By Graham Sweeney
Collierville School’s $100.8 million budget, the highest to date, was discussed at the town’s recent Board of Mayor and Aldermen meeting.
Superintendent Dr. Gary Lilly presented the general fund budget to Board members during a public hearing on Monday night.
Lilly noted that $43.9 million of funding would come from county tax revenue estimates for the upcoming year, while $48.2 million would come from the state’s Basic Education Program, which is the funding formula “through which state education dollars are generated and distributed to Tennessee schools.”
“Next year will be the final year of the current funding formula, which we’ve had since 1993,” Lilly said.
After years of reform, the school district will soon receive funding from the new Tennessee Investment in Student Achievement (TISA) law.
“This will represent a substantial increase in funding from the state in the $6-to-$8-million range,” Lilly said.
TISA was approved on April 28, the last day of this year’s legislative session. With the new law, Tennessee joins 38 other states and Washington, D.C. in “having some type of student-based funding model.”
“TISA sets a base funding rate of $6,860 per pupil, then distributes additional funding for students who are from economically disadvantaged families, have unique learning needs, or live in rural or impoverished communities,” said Marta W. Aldrich, senior statehouse correspondent for Chalkbeat.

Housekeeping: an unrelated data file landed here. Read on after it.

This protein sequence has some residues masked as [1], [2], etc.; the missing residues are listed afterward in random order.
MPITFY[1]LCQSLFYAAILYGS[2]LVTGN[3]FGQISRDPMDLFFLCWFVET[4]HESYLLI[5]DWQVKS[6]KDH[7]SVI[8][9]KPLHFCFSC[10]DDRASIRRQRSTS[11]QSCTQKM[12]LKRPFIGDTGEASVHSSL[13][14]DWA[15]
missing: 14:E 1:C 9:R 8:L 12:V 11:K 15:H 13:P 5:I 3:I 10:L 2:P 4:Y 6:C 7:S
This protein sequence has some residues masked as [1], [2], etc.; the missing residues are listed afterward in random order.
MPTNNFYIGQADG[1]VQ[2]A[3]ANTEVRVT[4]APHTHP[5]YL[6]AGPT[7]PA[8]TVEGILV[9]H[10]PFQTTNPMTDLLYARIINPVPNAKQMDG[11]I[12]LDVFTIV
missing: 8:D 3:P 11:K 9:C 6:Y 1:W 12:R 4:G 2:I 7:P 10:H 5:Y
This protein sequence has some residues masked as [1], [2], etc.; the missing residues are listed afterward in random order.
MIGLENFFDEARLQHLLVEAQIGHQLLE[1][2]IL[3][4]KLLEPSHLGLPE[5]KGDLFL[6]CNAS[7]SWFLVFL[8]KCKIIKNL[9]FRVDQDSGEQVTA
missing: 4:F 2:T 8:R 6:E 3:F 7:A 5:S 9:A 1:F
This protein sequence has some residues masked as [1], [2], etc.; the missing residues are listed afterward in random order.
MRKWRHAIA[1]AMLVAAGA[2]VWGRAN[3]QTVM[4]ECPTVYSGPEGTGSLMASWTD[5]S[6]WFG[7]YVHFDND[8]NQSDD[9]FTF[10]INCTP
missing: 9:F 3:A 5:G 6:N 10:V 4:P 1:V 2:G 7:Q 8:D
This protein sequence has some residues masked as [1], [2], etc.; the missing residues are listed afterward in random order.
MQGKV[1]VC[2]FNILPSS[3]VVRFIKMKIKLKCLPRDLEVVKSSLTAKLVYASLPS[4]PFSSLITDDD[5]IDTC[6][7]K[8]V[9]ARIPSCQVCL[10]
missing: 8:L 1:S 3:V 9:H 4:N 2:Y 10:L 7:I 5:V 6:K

The town of Collierville will also contribute $2.5 million to the school system in the 2022/23 fiscal year.
Some additional expenditures this year will include four teaching positions at Collierville High School, three positions at Sycamore Elementary School, which is the only brick-and-mortar elementary school taking transfers from districts outside of the town, $4 million in additional Apple devices and services, $265,000 in additional investments in online curriculum, $87,000 in theatre arts, orchestra and band instruments, and $300,000 in bus driver salaries and asphalt repairs at Collierville Elementary.
Chalk boards in the schools will also all be replaced with white boards at a cost of $50,000.
When Vice Mayor Maureen Fraser asked if the district would still be using Durham buses for transit in the future, Lilly said it would.
He noted that Durham recently lost drivers to Shelby County Schools due to discrepancies in pay but that was changing.
Lilly was also asked about the possibility of opening a ninth grade academy.
He said that the wings of the new high school were meant to be extended to accommodate more students.
“That will hold for awhile,” he said. “At some point we will need to look at an academy.”
He said a potential location for the ninth grade building would be on the same campus as the high school.
“That would be an efficient use of resources,” he conclude.